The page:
Last Saturday we elected 32 new MPs to represent us in Parliament. Today, five of them open their diaries of the first week in the corridors of power.
More Hogwarts than House of Cards
CHRIS PENK, NATIONAL, HELENSVILLE
Arrived at Parliament today as one of the newbie MPs, unsure what atmosphere to expect on a scale from House of Cards to Hogwarts.
Decidedly it was at the latter end, with fellow National candidates greeting each other like Harry Potter's chums after a particularly magical school holiday.
Not the best metaphor for a gruelling campaign but you can imagine the scene.
Met various members of the Parliamentary Services team, who began to teach us about the nitty-gritty of our nation's democracy in action. (Yes, I realise "in action" sounds dangerously like "inaction".
But I also realise, as did the philosopher Taylor Swift, that haters gonna hate.
Putting it another way, Hansard won't be allowing me to rewrite verbal missteps so I might as well get used to it.
Ended the day reflecting on the strangeness of representing an electorate - the mighty Helensville, in my case - by leaving it every other week in favour of Wellington.
Still, walking in the actual corridors of power seems like the right thing to do. Or the centre-right thing to do, again in my case.
Parliament as an institution has a well-structured and disciplined vibe, hierarchical even, and in that sense it is a little reminiscent of my time as naval officer in a past life.
In summary, it felt like a huge day today but - spoiler alert - tomorrow will likely be even huger.
The promised hugeness of today arrives in the form of my first caucus meeting.
It's probably not that smart of me to talk it up - even here in my personal diary, which will never be read unless Rawshark can hack a notebook (a notebook notebook, not a computer notebook) - given the proceedings of all such meetings are confidential. Enough said, quite literally.
Today I met almost all the new MPs of the other parties as well.
Enjoyed our interaction, which was in turn highly formal (a mihi) then somewhat informal (at a subsequent reception).
Each newbie addressed the group briefly, confidently and concisely. The discipline of countless recent campaign debates and panels still shapes us.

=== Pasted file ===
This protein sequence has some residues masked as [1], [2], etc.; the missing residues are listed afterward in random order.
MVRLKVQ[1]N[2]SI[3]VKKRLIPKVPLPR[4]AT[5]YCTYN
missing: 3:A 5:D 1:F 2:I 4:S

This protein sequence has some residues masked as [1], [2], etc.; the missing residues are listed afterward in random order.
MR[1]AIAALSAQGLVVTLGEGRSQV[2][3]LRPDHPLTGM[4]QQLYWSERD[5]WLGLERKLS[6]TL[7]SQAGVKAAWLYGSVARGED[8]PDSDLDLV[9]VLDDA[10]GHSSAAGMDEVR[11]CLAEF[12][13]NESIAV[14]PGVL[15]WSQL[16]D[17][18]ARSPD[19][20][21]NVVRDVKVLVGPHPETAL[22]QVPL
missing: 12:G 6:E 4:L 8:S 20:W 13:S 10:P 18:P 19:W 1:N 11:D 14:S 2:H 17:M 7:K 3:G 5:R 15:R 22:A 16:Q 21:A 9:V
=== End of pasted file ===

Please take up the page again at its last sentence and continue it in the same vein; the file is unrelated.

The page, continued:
Some room was still found for cross-party banter, even so, ensuring the pleasantries were to be enjoyed much more than endured.
I missed a trick in failing to use the phrase "Mr Speaker" even once, despite his prominent role in the afternoon's proceedings. Ah well, there'll be other chances.
Missed some of class today but with good reason, namely a 5-day-old child at home with wife.
Also a valuable chance to achieve some minor wins at electorate level as well, working from home in Auckland's northwest.
As I suspect will always be the case, the day's agenda comprised of a mix of items on which I can be proactive and others to which I'm very much reactive.
Communicating well with the electorate is an early priority for this fresh-faced, eager beaver, keen bean, local MP, which is the proactive bit.
Out in various Auckland electorate offices today, a chance to see how good MPs - and their staff, just as importantly - provide great representation to all who walk through the doors.
I reflect on certain similarities between that aspect of the local MP's role and my recent working life as a lawyer.
Skills in analysis and advocacy seem highly relevant so I'm hoping they prove useful.
Other skills learned in my past professional life (for example, submarine navigation during my time in the Royal Australian Navy) may prove less transferable.
Watch this space!
The baby of the people's whare
CHLOE SWARBRICK, GREENS, LIST
After campaigning by the skin of our teeth on a shoestring budget, the beginnings of life as an MP is inordinately resourced.
My 7am Monday morning flight took to the runway teetering in the wind.
Wellington put on a beauty of a day to welcome its newest politicians - sideways lashings of rain interrupted only by howling wind.